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Policy Brief 2014 sub-county headquarters. Timu forest is fairly well protected, despite the damage caused by encroachers from neighbouring communities. ⇒ Government support: in July 2010, we were granted our own sub-county, Kamion, which has contributed to a better recognition of our cultural identity ⇒ NGO support: Since 2008, the Summer Institute of Languages (SIL) has sent personnel to study and develop the Ik language and grammar, representing our hope to see our language written. The project is 75% completed. In 2013, the Cross-Cultural Foundation of Uganda (CCFU) embarked on a programme to promote the cultural rights of the Ik community which included support to the establishment of a cultural heritage centre. Currently, the work on the local structure for the “Ik House of Memory” (a community museum) is on-going and it will soon be furnished with local artefacts. ⇒ UNESCO support: In 2011, the community carried out an initial consultation on their intangible cultural heritage for consideration under the 2003 UNESCO Convention for the Safeguarding of the Intangible Cultural Heritage. In 2013, UNESCO awarded the Government a grant for inventorying the Intangible Cultural Heritage in four Uganda communities, including the Ik – a project that will run to February 2015. Key messages and recommendations In spite of these initiatives, urgent interventions are needed to protect our culture. These interventions are the responsibility of the Ik community, as well as of other agents (local and national governments, the Uganda Wildlife Authority and the National Forestry Authority, NGOs and religious institutions). 1. We commit to: ⇒ Take all possible action to ensure awareness of the importance of cultural identity and recognition; and understanding that as a community, we have the right to culture and to its expression. ⇒ Promote formal and informal education and, since language is a major requirement for cultural preservation and protection, to ensure that the youth learn how to read and write in Ik. IADI staff collecting information for this policy brief ⇒ Promote the respect of cultural values and morals among the youth – including respect for our elders, and discourage values and practices that are against the social norms of the community e.g. early marriages, witchcraft and immorality. 6


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Policy Brief 2014 ⇒ Strengthen and promote cultural practices that are under threat, such as tasapet and ipeyees (initiation ceremonies for older people and youth respectively), inunumes and irorikes (pre-harvest ceremonies), buk’ (marriage rites), knowledge of the universe (iteles fetiy), etc. All Ik should cooperate to support the establishment of the House of Memory /community museum and the voluntary collection of artefacts, including traditional medicine; as well as in other forms of documenting culture, especially cultural elements under threat, including language. 2. We demand that the relevant local government authorities: ⇒ Clearlydefinethesub-countyboundaries to avoid land wrangles and interference by neighbouring communities. ⇒ Consider the Ik as a group with its own identity; act on our concerns and respect our cultural values and rights, freedom of expression (including the use of Ik at official events), in equality with all other communities. ⇒ Ensure Ik representation in governance at district and other local levels, by providing opportunities to hear the voices of the Ik and employing educated Ik in the sub-county, such as sub-county chief and technical personnel. ⇒ Support our demand that the Ik language be included in the thematic curriculum in lower primary education; and support the development of Ik culture through the district budget. 3. We demand that the National Government: ⇒ Provide security to the entire Ik community so that freedom of movement and association is guaranteed. ⇒ Implement the National Culture Policy and promote cultural heritage at the national level in all its diversity, so that Ik culture is also recognised. ⇒ Invite and facilitate Ik participation in national cultural fora, provide them with access to timely information, and publicise Ik culture across the nation. 4. We ask the Uganda Wildlife Authority to: ⇒ Allow the Ik community to benefit from Kidepo National Park by formalising access to livelihood and cultural resources within the areas al ong its boundaries. ⇒ Ensure that the 20% revenue sharing scheme is equitably administered and that finance reaches the relevant subcounties. ⇒ Build the local community’s knowledge on the importance of the preservation of the eco-system and of medicinal plants; ⇒ Help the community to establish rest camps in areas of cultural and touristic interest (such as on Mt. Morungole and along the escarpment) and to develop hospitality skills for guide duties to cultural sites. ⇒ Assist in making access roads along the escarpment for the ease of tourism movement to Ik heritage sites of interest. 5. We ask the National Forest Authority to: ⇒ Allow the continuation of cultural and agricultural activities within the forest, as the community has always done. 7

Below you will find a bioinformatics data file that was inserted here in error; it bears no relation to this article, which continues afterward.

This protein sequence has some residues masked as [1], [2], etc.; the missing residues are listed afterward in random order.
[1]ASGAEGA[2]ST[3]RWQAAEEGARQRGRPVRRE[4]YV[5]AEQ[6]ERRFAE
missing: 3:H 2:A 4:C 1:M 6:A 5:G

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Policy Brief 2014 ⇒ Deploy local personnel to protect Timu forest from encroachers who farm in the interior and destroy the large trees; and from charcoal burners, including security personnel and police. ⇒ Provide seeds or seedlings to regenerate bio-diversity and medicinal plants in the forest. 6. We ask non-governmental organisations to: ⇒ Support community empowerment and informal education on the importance of culture and its ability to teach the youth positive cultural values and morals, so that they become responsible community members in the future. ⇒ Contribute to the development of the Ik community cultural sites and heritage centre. ⇒ Help publicise Ik culture in other parts of the country and elsewhere, for recognition. ⇒ Produce development literature, posters, pamphlets and audio-visual materials in Ik to promote our language. 7. We ask religious institutions to: ⇒ Seek common ground and understanding between modernisation in terms of religion and culture and to support the community to reconcile these important aspects of their identity. ⇒ Preach to other communities the importance of cultural diversity and the need to respect people of other cultures, including minority groups. ⇒ Help preach the gospel in the Ik language, by employing local personnel for such task. About the authors of this policy brief With a growing threat to Ik culture, some members of the Ik community have come together to promote and protect its interests. The Ik Agenda Development Initiative (IADI) is a registered CBO established in 2012 to stand for, develop and promote issues that need to be shared and communicated to external communities or bodies (local & national government, governmental, international and non-governmental organisations). IADI is managed by cultural activists and students of higher institutions of learning of Ik origin and is representative of the Ik communities in all parishes of Timu, Kamion, Lokwakaramoe and Usake. Contact:; tel. +25682 911102; +256755911102 This publication has been produced with the support of CCFU as part of its initiative to support the cultural rights of ethnic minorities in Uganda. The Cross-Cultural Foundation of Uganda Off Bativa Road, Makerere, P.O. Box 25517, Kampala Tel +256 312294675 Email: